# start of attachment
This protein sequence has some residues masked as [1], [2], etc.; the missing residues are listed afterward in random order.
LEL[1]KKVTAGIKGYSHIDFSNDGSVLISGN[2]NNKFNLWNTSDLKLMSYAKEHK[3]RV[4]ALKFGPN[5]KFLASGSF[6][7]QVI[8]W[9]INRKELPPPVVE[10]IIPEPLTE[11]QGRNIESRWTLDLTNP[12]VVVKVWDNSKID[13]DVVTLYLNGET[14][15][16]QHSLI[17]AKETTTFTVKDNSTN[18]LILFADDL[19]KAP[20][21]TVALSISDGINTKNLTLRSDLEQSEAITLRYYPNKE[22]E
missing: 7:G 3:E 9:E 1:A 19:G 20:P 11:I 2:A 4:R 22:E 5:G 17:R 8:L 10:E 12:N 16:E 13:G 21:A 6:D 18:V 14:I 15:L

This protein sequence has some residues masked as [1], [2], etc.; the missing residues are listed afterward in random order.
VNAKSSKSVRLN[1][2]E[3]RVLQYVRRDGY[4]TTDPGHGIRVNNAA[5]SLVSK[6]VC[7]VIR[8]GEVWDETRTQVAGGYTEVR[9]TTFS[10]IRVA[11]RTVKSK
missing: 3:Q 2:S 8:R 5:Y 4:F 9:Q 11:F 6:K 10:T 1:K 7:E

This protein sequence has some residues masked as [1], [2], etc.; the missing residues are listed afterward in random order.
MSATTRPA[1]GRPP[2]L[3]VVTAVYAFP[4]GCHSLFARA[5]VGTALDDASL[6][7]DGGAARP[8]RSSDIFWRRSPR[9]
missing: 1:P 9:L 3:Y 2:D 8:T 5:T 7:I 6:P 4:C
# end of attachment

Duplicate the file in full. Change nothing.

This protein sequence has some residues masked as [1], [2], etc.; the missing residues are listed afterward in random order.
LEL[1]KKVTAGIKGYSHIDFSNDGSVLISGN[2]NNKFNLWNTSDLKLMSYAKEHK[3]RV[4]ALKFGPN[5]KFLASGSF[6][7]QVI[8]W[9]INRKELPPPVVE[10]IIPEPLTE[11]QGRNIESRWTLDLTNP[12]VVVKVWDNSKID[13]DVVTLYLNGET[14][15][16]QHSLI[17]AKETTTFTVKDNSTN[18]LILFADDL[19]KAP[20][21]TVALSISDGINTKNLTLRSDLEQSEAITLRYYPNKE[22]E
missing: 7:G 3:E 9:E 1:A 19:G 20:P 11:I 2:A 4:R 22:E 5:G 17:R 8:L 10:E 12:N 16:E 13:G 21:A 6:D 18:V 14:I 15:L

This protein sequence has some residues masked as [1], [2], etc.; the missing residues are listed afterward in random order.
VNAKSSKSVRLN[1][2]E[3]RVLQYVRRDGY[4]TTDPGHGIRVNNAA[5]SLVSK[6]VC[7]VIR[8]GEVWDETRTQVAGGYTEVR[9]TTFS[10]IRVA[11]RTVKSK
missing: 3:Q 2:S 8:R 5:Y 4:F 9:Q 11:F 6:K 10:T 1:K 7:E

This protein sequence has some residues masked as [1], [2], etc.; the missing residues are listed afterward in random order.
MSATTRPA[1]GRPP[2]L[3]VVTAVYAFP[4]GCHSLFARA[5]VGTALDDASL[6][7]DGGAARP[8]RSSDIFWRRSPR[9]
missing: 1:P 9:L 3:Y 2:D 8:T 5:T 7:I 6:P 4:C